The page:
A further lipoxygenase-generated intermediate from 17S-hydroxy-DHA, i.e. 4S-hydroperoxy,17S-hydroxy-DHA, is transformed via an epoxide to resolvins D3 and D4. 17R- and 17S-hydroxy-DHA have anti-inflammatory properties of their own, although they have generally been viewed simply as pathway markers and have been found in blood samples. Two further resolvins RvD5 and RvD6 have now been characterized.
Interestingly, both 22:5(n-3) and 22:5(n-6) are also good substrates for 15-lipoxygenase, and the latter gives 17S-hydroxy-22:5(n-6) and 10,17S-dihydroxy-22:5(n-6) as the main products. Both of these (n-6) docosanoids are potent anti-inflammatory agents when administered either intravenously or orally.
As with RvE1, RvD1 is de-activated by oxidation to 8- or 17-oxo-RvD as the first step in catabolism.
In studies of resolvin formation in brain tissue in response to aspirin treatment, it was shown that new docosatrienes termed initially ‘neuroprotectins’ were produced. Like the leukotrienes, there are three double bonds in conjugation, hence the term ‘triene’, though there are six double bonds in total. As it is now recognized that the formation and actions of these docosanoids are not restricted to neuronal tissue, it has been suggested that the simpler term ‘protectins’ is preferable. For example, PD1 is present in murine inflammatory exudates and lung, in peripheral human blood and exhaled breath condensates, and in a wide range of cell types.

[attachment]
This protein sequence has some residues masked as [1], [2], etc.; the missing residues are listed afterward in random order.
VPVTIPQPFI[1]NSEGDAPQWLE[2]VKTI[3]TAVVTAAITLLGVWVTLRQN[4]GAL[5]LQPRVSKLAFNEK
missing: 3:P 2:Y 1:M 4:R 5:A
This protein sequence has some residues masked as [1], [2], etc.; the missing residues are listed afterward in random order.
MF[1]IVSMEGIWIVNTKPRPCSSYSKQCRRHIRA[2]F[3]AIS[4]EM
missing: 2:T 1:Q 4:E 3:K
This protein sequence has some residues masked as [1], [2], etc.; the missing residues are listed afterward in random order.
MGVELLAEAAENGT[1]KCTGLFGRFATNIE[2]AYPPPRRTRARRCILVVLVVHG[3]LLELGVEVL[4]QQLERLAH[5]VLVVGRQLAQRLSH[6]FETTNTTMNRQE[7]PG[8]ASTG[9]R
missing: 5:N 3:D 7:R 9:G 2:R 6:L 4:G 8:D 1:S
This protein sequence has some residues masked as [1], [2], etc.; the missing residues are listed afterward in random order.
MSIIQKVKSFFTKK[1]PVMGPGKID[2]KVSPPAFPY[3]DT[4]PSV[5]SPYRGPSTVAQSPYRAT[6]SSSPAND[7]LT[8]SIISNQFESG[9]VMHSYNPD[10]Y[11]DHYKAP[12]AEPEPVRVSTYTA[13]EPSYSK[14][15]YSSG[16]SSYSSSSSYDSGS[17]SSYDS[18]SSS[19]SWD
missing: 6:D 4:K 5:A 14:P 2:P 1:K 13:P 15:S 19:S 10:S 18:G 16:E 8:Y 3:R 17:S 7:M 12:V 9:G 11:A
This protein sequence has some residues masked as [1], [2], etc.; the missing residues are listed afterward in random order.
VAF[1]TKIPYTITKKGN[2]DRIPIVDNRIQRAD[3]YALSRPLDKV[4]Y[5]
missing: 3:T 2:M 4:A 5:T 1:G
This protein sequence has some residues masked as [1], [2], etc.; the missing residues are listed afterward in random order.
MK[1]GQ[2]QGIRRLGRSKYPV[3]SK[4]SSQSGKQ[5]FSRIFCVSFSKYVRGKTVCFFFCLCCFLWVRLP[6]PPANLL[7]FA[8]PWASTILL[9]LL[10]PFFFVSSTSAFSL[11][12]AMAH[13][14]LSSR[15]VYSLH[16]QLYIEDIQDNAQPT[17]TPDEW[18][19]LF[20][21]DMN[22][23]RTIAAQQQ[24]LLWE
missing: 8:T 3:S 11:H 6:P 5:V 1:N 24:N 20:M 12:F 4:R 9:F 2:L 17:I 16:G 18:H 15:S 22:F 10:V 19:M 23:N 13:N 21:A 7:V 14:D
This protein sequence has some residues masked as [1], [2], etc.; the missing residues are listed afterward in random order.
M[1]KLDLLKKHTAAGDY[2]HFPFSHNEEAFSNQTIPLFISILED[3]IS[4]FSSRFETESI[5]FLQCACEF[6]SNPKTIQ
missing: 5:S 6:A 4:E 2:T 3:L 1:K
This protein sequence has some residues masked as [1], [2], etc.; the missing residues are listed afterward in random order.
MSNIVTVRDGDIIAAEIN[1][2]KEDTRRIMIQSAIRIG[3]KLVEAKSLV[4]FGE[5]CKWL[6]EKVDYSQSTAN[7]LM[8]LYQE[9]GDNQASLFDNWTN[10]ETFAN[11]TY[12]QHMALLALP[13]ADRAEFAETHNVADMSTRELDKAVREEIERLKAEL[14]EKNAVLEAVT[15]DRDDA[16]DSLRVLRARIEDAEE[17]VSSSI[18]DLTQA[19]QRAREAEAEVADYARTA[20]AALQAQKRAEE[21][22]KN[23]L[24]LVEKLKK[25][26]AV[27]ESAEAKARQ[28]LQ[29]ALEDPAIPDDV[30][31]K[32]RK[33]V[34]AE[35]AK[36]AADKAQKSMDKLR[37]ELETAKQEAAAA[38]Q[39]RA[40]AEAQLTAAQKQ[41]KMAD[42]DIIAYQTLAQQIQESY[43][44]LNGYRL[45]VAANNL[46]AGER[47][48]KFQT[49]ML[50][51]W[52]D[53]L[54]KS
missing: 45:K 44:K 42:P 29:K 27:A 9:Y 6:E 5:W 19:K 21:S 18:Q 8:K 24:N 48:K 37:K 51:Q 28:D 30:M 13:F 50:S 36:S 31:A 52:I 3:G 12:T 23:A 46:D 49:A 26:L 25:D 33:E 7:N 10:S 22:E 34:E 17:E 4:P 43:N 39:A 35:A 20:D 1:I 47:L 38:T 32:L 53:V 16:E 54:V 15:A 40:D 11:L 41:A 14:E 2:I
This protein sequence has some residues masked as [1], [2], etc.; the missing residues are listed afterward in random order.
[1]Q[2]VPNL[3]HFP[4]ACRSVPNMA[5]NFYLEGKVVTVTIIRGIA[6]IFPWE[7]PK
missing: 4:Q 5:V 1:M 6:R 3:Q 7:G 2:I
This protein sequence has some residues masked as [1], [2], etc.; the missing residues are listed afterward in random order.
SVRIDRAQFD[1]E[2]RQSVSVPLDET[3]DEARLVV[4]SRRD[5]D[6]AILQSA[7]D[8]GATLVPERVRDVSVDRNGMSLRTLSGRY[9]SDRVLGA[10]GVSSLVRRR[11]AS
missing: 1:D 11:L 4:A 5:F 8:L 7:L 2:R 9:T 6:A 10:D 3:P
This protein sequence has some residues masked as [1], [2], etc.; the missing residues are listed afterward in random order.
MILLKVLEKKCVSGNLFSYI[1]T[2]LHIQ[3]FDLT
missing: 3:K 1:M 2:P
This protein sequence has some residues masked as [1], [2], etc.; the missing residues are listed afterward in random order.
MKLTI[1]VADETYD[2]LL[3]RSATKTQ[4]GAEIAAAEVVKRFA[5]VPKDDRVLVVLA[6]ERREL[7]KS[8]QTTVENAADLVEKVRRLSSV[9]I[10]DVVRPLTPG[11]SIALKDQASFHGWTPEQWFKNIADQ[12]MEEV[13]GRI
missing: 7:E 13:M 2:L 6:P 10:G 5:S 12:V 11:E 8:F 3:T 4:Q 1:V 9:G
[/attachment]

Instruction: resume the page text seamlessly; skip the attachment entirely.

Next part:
The biosynthetic pathway to neuroprotectin or protectin in brain tissue is illustrated -
The lipoxygenase product 17S-hydroperoxy-DHA is converted first to a 16(17)-epoxide and then to the 10,17-dihydroxy docosatriene (10R,17S-dihydroxy-docosa-4Z,7Z,11E,13E,15Z,19Z-hexaenoic acid), denoted as 10R,17S-DT or PD1 (or NPD1). Synthesis of NPD1 is induced as a response to oxidative stress and/or activation of neurotrophins, and again it appears that this highly stereospecific structure is essential for biological activity. Further oxygenation can occur, and 17S-hydroperoxy-DHA can be oxidized at the terminal carbon atom by cytochrome P450 enzymes or it can react with 5-lipoxygenase to form two regioisomeric dihydroxy products, for example.